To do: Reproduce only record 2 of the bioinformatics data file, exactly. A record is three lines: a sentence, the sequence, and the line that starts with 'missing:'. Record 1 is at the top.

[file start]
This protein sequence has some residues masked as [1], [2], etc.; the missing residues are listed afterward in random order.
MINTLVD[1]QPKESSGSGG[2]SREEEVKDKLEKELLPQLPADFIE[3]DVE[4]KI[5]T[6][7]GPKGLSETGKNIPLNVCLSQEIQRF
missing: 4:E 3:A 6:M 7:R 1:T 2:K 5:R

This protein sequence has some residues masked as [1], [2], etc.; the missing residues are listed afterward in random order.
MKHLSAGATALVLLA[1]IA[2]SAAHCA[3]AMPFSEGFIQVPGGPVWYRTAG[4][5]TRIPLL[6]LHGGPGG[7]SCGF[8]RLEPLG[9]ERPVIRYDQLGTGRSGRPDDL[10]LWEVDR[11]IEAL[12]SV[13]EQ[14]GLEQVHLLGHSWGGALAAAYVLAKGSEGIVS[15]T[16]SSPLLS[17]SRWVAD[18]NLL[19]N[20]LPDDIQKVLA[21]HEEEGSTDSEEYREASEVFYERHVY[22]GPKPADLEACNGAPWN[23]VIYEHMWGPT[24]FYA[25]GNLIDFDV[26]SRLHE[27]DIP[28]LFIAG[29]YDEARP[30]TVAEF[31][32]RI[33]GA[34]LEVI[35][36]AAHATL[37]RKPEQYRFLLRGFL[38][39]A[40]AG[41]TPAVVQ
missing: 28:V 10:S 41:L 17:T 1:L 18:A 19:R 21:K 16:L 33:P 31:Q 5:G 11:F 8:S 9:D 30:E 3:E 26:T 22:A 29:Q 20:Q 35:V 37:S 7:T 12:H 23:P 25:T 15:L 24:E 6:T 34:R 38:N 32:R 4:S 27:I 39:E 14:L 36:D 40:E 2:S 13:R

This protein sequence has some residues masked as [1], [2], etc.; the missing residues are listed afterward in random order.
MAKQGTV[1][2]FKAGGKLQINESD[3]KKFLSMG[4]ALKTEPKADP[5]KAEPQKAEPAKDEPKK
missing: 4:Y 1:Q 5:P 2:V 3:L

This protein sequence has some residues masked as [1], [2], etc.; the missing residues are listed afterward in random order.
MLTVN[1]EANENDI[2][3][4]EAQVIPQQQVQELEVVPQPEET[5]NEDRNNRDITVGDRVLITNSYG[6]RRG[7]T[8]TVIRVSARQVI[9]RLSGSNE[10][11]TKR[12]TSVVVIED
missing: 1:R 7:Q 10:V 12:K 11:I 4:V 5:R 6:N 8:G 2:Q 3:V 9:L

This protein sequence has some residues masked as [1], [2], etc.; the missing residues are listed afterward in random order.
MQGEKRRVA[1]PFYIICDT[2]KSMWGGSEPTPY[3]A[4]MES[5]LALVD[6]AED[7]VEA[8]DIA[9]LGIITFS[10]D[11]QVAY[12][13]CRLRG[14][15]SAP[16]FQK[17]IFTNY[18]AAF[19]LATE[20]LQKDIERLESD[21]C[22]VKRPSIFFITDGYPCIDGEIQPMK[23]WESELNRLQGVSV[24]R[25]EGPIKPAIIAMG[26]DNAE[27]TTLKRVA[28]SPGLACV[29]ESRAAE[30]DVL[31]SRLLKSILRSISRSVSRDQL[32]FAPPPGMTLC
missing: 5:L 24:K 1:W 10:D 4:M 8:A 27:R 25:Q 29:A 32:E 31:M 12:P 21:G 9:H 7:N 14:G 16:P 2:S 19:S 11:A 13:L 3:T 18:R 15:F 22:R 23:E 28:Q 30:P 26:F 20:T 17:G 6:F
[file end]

This protein sequence has some residues masked as [1], [2], etc.; the missing residues are listed afterward in random order.
MKHLSAGATALVLLA[1]IA[2]SAAHCA[3]AMPFSEGFIQVPGGPVWYRTAG[4][5]TRIPLL[6]LHGGPGG[7]SCGF[8]RLEPLG[9]ERPVIRYDQLGTGRSGRPDDL[10]LWEVDR[11]IEAL[12]SV[13]EQ[14]GLEQVHLLGHSWGGALAAAYVLAKGSEGIVS[15]T[16]SSPLLS[17]SRWVAD[18]NLL[19]N[20]LPDDIQKVLA[21]HEEEGSTDSEEYREASEVFYERHVY[22]GPKPADLEACNGAPWN[23]VIYEHMWGPT[24]FYA[25]GNLIDFDV[26]SRLHE[27]DIP[28]LFIAG[29]YDEARP[30]TVAEF[31][32]RI[33]GA[34]LEVI[35][36]AAHATL[37]RKPEQYRFLLRGFL[38][39]A[40]AG[41]TPAVVQ
missing: 28:V 10:S 41:L 17:T 1:L 18:A 19:R 21:K 16:L 33:P 31:Q 5:G 11:F 8:S 9:D 30:E 3:E 26:T 22:A 29:Q 20:Q 35:V 37:S 7:T 12:H 23:P 25:T 15:L 24:E 6:T 34:R 38:N 32:R 4:S 27:I 39:E 14:L 36:D 40:E 2:S 13:R